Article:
In a life threatening emergency dial Triple Zero (000)

In a life threatening emergency dial Triple Zero (000)
ACT Public Hospitals

Canberra Hospital

5124 0000


Calvary Hospital

6201 6111

Mental Health

Call Mental Health Triage on

1800 629 354

(free call except from mobiles or public phones) or

6205 1065

Poisons Hotline

For a poison emergency in Australia call

131126

Drug and Alcohol Help Line

The Drug and Alcohol Help Line is available 24-hours, 7 days a week on

5124 9977

Health Protection Service

For after hours urgent public health matters including environmental health, radiation safety, food poisoning and communicable disease management phone:

(02) 6205 1700

healthdirect

24 hour health advice

1800 022 222

ACT State Emergency Service

Emergency help
during flood or storms

132 500

It's OK to Speak Up


It’s OK to Speak Up

The ACT’s Charter of rights for kids in care

It's OK to Speak Up [PDF 346KB]

Your rights are in the Charter of rights for kids in care. If you are unhappy about your care or think your rights are not being respected, there are people you can talk to for help.

Your rights

You have the right to feel safe and tell someone if you are unhappy or worried about something. Often you can talk to someone you know and they will try and make things better. If you think someone looking after you or working with you has made a mistake, treated you badly or unfairly, or made a wrong decision, there are people you can talk to who will help.

Talk to someone you trust and feel safe with

It’s a good idea to talk to someone you trust about what has happened. They can help you to try and make things better.

Talk to your family, carer or case manager

Sometimes talking to your family, carer, residential worker or case manager is the best thing to do first. You can also speak to your case manager’s supervisor if you prefer. If you are not sure who your case manager or their supervisor is, you can:

Talk to someone in Children, Youth and Families

The ACT Government has a separate office that listens to people who want to raise a concern or make a complaint about something that might be happening for a child or young person in care. You can also contact them and talk about what’s bothering you and they will try and help you. It doesn’t matter if you are living with your family in kinship care, with a foster family or in a residential house, this office can talk to all children and young people in care. You can contact them by:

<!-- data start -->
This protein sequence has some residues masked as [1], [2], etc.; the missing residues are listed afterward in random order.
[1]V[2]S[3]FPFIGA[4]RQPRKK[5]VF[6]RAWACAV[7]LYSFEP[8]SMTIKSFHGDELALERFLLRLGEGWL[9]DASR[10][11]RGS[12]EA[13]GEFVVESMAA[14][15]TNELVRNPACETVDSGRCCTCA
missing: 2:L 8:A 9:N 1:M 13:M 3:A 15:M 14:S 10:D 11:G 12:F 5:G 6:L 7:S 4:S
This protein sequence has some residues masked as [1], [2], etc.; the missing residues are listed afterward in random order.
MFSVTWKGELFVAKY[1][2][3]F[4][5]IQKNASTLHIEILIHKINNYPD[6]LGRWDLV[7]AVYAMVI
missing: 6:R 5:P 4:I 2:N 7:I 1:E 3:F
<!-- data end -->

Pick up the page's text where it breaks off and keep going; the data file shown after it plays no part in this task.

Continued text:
Talk to someone at ACT Together

ACT Together is a group of agencies that provide out of home care services for children and young people in the ACT. If you have a complaint or feedback about
these agencies and you want to talk to them, you can:

Talk to the Create Foundation

CREATE is an organisation especially for children and young people in care. You can talk to someone at CREATE about any problems. They can let you know what your rights are and help you get in touch with someone who can help. You can contact them by:

Talk to the Human Rights Commission

The Children and Young People Commissioner and the Public Advocate work at the Human Rights Commission.

They are separate from Child and Youth Protection Services and ACT Together, and help to make sure children and young people are being looked after well.

You can talk to them about what’s bothering you and they can work out ways of fixing the issue or making sure it doesn’t happen again. You can contact them by:

Talk to an Official Visitor

If you are in residential care or the Bimberi Youth Justice Centre you can ask to have an Official Visitor come to see you. Their job is to visit young people who are in residential care, in a youth justice centre or another place getting help with their mental health, to make sure they are being looked after properly. If you have a complaint you can let an Official Visitor know and they can help you resolve it. You contact an official visitor by:

Talk to the ACT Ombudsman

The ACT Ombudsman can help you if your complaint relates to an ACT Government agency, such as Child and Youth Protection Services or the Police.

If you have spoken to your carer, case manager or their supervisor and you’re not happy with how they have responded, you can then talk to the Ombudsman. You can contact them by:

Talk to Kids Helpine

If you’re not sure how to raise what’s bothering you or just want to talk to someone outside of your current situation, Kids Helpline can help. They provide free, 24/7, confidential and private counselling for children and young people aged five to 25 years old. You can talk to them about anything – anytime and for any reason. You can contact them by:

What happens when I give feedback or make a complaint?

All these people will do their best to help you sort things out, or help you get in touch with someone who can better help you.

What happens after you make a complaint depends on what it is about. You might get some extra support, or there may be changes to how things are done in the place that looks after you. A decision that was made might be reviewed, or you might get more information about why that decision was made.

If you are not happy with the response given to you, you can ask why that decision was made about your complaint or feedback. You can also let the person know if you are not happy about it.

No matter what your concerns are, you should be kept up-to-date about what is happening with your complaint and how long it might take to work it out.

Remember

Your rights are important, no matter where you live or who you live with. If you need to speak to some about your care, please speak up.